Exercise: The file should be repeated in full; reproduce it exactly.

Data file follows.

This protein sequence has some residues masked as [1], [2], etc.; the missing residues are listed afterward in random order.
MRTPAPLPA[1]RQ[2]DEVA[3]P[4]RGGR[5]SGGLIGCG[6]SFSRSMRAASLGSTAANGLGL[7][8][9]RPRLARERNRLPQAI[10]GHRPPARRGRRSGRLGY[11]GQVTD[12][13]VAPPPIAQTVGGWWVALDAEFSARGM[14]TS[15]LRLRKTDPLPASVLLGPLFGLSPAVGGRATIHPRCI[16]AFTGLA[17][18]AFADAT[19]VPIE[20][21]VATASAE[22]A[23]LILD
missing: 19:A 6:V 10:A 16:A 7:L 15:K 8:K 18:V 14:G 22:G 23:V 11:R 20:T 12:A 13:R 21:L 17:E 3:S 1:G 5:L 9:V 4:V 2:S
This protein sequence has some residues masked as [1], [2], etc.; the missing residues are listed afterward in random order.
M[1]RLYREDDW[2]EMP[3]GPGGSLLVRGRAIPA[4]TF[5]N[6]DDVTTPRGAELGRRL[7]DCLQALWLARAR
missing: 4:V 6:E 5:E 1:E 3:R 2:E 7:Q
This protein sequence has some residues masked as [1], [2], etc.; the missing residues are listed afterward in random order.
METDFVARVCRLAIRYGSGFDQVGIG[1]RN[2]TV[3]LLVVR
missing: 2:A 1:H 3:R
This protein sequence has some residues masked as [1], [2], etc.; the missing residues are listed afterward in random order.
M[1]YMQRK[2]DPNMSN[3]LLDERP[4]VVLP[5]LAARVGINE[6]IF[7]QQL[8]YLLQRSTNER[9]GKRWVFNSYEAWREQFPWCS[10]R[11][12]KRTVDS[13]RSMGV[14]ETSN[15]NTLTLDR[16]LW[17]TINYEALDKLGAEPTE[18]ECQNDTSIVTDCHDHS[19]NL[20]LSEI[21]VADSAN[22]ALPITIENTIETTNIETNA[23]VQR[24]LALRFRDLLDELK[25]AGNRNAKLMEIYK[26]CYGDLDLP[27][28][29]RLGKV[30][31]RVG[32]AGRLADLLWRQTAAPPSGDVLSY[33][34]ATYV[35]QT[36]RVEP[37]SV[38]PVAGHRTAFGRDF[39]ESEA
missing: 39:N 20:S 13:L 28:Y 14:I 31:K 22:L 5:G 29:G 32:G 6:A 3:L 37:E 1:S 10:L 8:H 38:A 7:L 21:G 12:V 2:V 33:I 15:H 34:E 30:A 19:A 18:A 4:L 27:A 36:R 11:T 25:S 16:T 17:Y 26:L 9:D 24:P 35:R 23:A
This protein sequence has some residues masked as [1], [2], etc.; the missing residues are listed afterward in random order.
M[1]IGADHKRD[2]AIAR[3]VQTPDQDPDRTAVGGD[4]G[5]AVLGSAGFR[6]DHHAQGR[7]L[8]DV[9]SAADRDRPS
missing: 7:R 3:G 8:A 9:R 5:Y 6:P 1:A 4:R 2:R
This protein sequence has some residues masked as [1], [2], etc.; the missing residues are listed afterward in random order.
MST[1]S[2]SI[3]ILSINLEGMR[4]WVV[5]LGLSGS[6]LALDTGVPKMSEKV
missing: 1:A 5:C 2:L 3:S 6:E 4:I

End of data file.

This protein sequence has some residues masked as [1], [2], etc.; the missing residues are listed afterward in random order.
MRTPAPLPA[1]RQ[2]DEVA[3]P[4]RGGR[5]SGGLIGCG[6]SFSRSMRAASLGSTAANGLGL[7][8][9]RPRLARERNRLPQAI[10]GHRPPARRGRRSGRLGY[11]GQVTD[12][13]VAPPPIAQTVGGWWVALDAEFSARGM[14]TS[15]LRLRKTDPLPASVLLGPLFGLSPAVGGRATIHPRCI[16]AFTGLA[17][18]AFADAT[19]VPIE[20][21]VATASAE[22]A[23]LILD
missing: 19:A 6:V 10:A 16:A 7:L 15:K 8:K 18:V 14:G 22:G 23:V 11:R 20:T 12:A 13:R 21:L 17:E 3:S 1:G 5:L 9:V 4:V 2:S
This protein sequence has some residues masked as [1], [2], etc.; the missing residues are listed afterward in random order.
M[1]RLYREDDW[2]EMP[3]GPGGSLLVRGRAIPA[4]TF[5]N[6]DDVTTPRGAELGRRL[7]DCLQALWLARAR
missing: 4:V 6:E 5:E 1:E 3:R 2:E 7:Q
This protein sequence has some residues masked as [1], [2], etc.; the missing residues are listed afterward in random order.
METDFVARVCRLAIRYGSGFDQVGIG[1]RN[2]TV[3]LLVVR
missing: 2:A 1:H 3:R
This protein sequence has some residues masked as [1], [2], etc.; the missing residues are listed afterward in random order.
M[1]YMQRK[2]DPNMSN[3]LLDERP[4]VVLP[5]LAARVGINE[6]IF[7]QQL[8]YLLQRSTNER[9]GKRWVFNSYEAWREQFPWCS[10]R[11][12]KRTVDS[13]RSMGV[14]ETSN[15]NTLTLDR[16]LW[17]TINYEALDKLGAEPTE[18]ECQNDTSIVTDCHDHS[19]NL[20]LSEI[21]VADSAN[22]ALPITIENTIETTNIETNA[23]VQR[24]LALRFRDLLDELK[25]AGNRNAKLMEIYK[26]CYGDLDLP[27][28][29]RLGKV[30][31]RVG[32]AGRLADLLWRQTAAPPSGDVLSY[33][34]ATYV[35]QT[36]RVEP[37]SV[38]PVAGHRTAFGRDF[39]ESEA
missing: 39:N 20:S 13:L 28:Y 14:I 31:K 22:L 5:G 29:G 32:G 6:A 3:L 37:E 1:S 10:L 8:H 38:A 7:L 21:G 12:V 2:V 33:I 15:H 34:E 30:A 19:A 18:A 4:L 27:A 36:R 11:T 25:S 16:T 17:Y 26:L 9:D 24:P 35:R 23:A
This protein sequence has some residues masked as [1], [2], etc.; the missing residues are listed afterward in random order.
M[1]IGADHKRD[2]AIAR[3]VQTPDQDPDRTAVGGD[4]G[5]AVLGSAGFR[6]DHHAQGR[7]L[8]DV[9]SAADRDRPS
missing: 7:R 3:G 8:A 9:R 5:Y 6:P 1:A 4:R 2:R
This protein sequence has some residues masked as [1], [2], etc.; the missing residues are listed afterward in random order.
MST[1]S[2]SI[3]ILSINLEGMR[4]WVV[5]LGLSGS[6]LALDTGVPKMSEKV
missing: 1:A 5:C 2:L 3:S 6:E 4:I